Back at the flood, the officer spent two minutes looking at my card, then said "No photos. I think there is a bridge here". I did a quick scan of the landscape - 360 degrees of flat, flat plains, flood water and a distant mosque. No bridge. "Where is the bridge," I asked? "Down there," he said, pointing down the flat, flat, featureless road. "But there isn't a bridge there," I said, grinning madly. (Quick tip. In situations like these, never get angry. It doesn't work.) "Yes," he answered. "But this is a bridge area."

Posted by aheavens at 3:29 PM

Grinning "victims"

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There's nothing funnier than a flood. Resilient schoolgirls in the Sudanese town of Al Elafoon refuse to play the clichéd role of devastated flood victims.

Posted by aheavens at 3:16 PM

Goodbye

One by one, the Ethiopian readers are leaving.

You can practically see it happening live by pressing 'refresh' on the page stats.

Two weeks ago, MeskelSquare was dipping in and out of Afrigator's Top Ten African weblogs. As I write, it is ranked 19 and falling fast.

How sad to be in decline.

Posted by aheavens at 8:28 AM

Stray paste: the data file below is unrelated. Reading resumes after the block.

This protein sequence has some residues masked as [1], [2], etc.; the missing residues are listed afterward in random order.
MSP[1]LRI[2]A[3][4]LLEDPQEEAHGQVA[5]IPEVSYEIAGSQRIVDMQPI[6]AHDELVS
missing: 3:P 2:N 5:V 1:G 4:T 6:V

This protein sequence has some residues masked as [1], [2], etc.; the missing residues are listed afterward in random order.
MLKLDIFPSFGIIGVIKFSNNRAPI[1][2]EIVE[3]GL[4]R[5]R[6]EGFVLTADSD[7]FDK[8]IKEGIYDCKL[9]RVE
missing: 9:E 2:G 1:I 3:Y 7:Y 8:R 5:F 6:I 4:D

July 9, 2007

Unbelievable

Ethiopia prosecutors seek death in opposition case

ADDIS ABABA (Reuters) - Ethiopian prosecutors demanded the death penalty on Monday for 38 opposition officials convicted of trying to overthrow the government, treason and inciting violence.

"Since they have been found guilty on all counts, they should be punished with the highest penalty," prosecutor Abraham Tetemke told the court, which adjourned for a week to consider the demand.

"The accused conspired to overthrow the government. In the process they have created havoc, destroying state and private property. They are also responsible for the deaths of security forces and because of this we request the death penalty."

Posted by aheavens at 1:40 PM

Baking bricks along the Blue Nile

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We had been driving out of Khartoum for about an hour yesterday when the Blue Nile suddenly snaked in on the left hand side of the road.

The sun was rising over a line of smoking, rectangular structures, built right up against the bank of the swollen river.

They were the kilns of traditional brick-makers who cut their building blocks from the river mud, then stack them up on top of furnaces, cementing them in to keep in the heat.

It was a scene straight out of the Old Testament - remember the Hebrew slaves who baked bricks a few hundred miles up the same river in Egypt in the times of Moses.